Inter-University Centre Dubrovnik

An independent international centre for advanced studies


12 Mar 2018 - 16 Mar 2018
Course directors:
Davor Derenčinović, University of Zagreb, Croatia
Richard Paul Farkas, DePaul University, Chicago, United States
Anna-Maria Getoš Kalac, University of Zagreb, Croatia
Michael Kilchling, Max Planck Institute for Foreign and International Criminal Law, Freiburg, Germany
Charles E. Tucker, World Engagement Institute, Chicago, United States
Course description:

“Innocence Projects”, primarily in the United States, but also in other countries where they have been introduced, allow persons convicted of crimes to have their cases re-examined in order to establish their innocence. In the United States there are various models of “Innocence Projects”. Regardless of the model, one of the key methods used to prove someone´s innocence is DNA testing. This method has resulted in the release of approximately 300 convicted persons in the USA. More importantly, the implementation of “Innocence Projects” leads to a re-examination and correction of errors within the judicial system, possibly resulting in the release of innocent convicted persons. In addition, in a large number of cases, the gathering of DNA evidence has led to the identification and conviction of the real perpetrator. This course examines whether “Innocence Projects”, especially those based on subsequent DNA expert testimony, to what extent innocent projects have been introduced in comparative jurisdictions as there is no reason why the development of science and the opportunities it brings should not find a wider application.

The course is open to interested participants from academia (undergraduate students in higher years of study, postgraduate students, doctoral candidates, junior researchers), practice (governmental institutions, courts, attorney offices, NGOs etc.), journalists and others. The working language is English; therefore proficiency in English is required.

The course format foresees the active involvement of participants through their participation in the moot court competition, as well as through the less formal discussions during the free time. Interested participants will have the possibility to present their own papers/PhD projects relevant to the topics before a competent panel of senior researchers and professionals. The number of participants will be limited to 40.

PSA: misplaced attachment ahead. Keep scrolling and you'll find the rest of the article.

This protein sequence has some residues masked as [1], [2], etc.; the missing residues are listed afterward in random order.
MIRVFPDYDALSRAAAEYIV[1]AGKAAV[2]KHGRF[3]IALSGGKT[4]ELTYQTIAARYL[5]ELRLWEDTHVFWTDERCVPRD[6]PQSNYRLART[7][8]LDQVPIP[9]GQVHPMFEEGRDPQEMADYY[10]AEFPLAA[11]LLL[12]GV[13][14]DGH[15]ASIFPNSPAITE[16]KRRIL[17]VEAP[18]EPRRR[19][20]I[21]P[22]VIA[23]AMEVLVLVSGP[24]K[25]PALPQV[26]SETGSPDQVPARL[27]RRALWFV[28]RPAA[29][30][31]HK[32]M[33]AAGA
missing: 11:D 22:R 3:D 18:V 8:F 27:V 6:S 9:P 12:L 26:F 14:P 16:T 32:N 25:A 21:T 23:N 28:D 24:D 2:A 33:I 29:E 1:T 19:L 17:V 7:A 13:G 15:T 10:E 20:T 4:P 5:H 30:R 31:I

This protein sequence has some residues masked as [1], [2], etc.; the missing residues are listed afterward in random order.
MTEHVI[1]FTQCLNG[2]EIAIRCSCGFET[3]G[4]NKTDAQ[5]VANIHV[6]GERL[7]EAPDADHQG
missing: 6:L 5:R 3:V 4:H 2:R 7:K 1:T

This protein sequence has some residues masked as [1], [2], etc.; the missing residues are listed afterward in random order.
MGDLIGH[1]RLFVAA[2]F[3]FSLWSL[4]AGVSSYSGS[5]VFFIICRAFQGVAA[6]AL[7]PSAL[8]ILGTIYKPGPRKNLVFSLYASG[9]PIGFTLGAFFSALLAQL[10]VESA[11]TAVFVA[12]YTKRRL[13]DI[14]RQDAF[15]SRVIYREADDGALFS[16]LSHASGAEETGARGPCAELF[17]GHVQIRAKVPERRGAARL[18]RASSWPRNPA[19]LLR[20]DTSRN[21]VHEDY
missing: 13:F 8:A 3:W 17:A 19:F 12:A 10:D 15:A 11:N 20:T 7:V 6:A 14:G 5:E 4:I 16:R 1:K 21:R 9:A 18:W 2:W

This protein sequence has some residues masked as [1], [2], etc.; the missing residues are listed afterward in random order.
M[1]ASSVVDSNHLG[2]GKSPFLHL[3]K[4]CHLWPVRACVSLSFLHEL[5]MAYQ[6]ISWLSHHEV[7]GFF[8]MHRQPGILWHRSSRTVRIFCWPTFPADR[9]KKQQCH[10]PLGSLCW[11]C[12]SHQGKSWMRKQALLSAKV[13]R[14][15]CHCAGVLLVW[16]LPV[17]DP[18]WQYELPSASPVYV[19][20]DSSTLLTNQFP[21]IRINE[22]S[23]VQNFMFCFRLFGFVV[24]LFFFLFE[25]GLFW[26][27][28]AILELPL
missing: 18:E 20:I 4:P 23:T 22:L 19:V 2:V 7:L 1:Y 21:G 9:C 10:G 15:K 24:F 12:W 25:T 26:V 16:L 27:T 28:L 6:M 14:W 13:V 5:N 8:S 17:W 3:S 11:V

All participants are required to pay a 65€ course fee upon admission to the course via bank transfer. There are no additional fees to be paid. The fee includes the course venue costs, a welcome reception, a guided Dubrovnik sightseeing, high-speed Wi-Fi connection, use of IUC computers and printers, costs of materials distributed as well as other IUC facilities. The Faculty of Law, University of Zagreb will sponsor the costs of the selection process, academic materials, occasional snacks & drinks, certificates and rewards for winners in the moot court as well as best student presentation.

The participation/attendance certificate issued by the course director and IUC Dubrovnik is equivalent to 4 ECTS, also sponsored by the Faculty of Law, University of Zagreb. For covering travel and accomodation expensses, we strongly advise interested participants to contact their home institutions as well as other fundations that finance educational courses - we can provide interested participants with formal invitation letters if needed. The on-line application procedure will be open until the 1st March 2017. For further questions please contact the Course coordinator Dr Aleksandar Marsavelski (

Course lecturers:
Sunčana Roksandić Vidlička, University of Zagreb, Croatia
Marta Dragičević Prtenjača, University of Zagreb, Croatia
Hans-Joerg Albrecht, Max Planck Institute for Foreign and International Criminal Law, Freiburg, Germany
Steven Becker, DePaul University, Chicago, United States
Andrej Bozhinovski, Macedonian Judges Association, Republic of North Macedonia
Richard Paul Farkas, DePaul University, Chicago, United States
Michael Kilchling, Max Planck Institute for Foreign and International Criminal Law, Freiburg, Germany
Laurell OLa H., Council of Europe, France
Besa Arifi, South East European University, Tetovo , Republic of North Macedonia
Majid Ghourchi-Beigi, Kharazmi University, Iran
Brian Howe, University of Cincinnati, N/A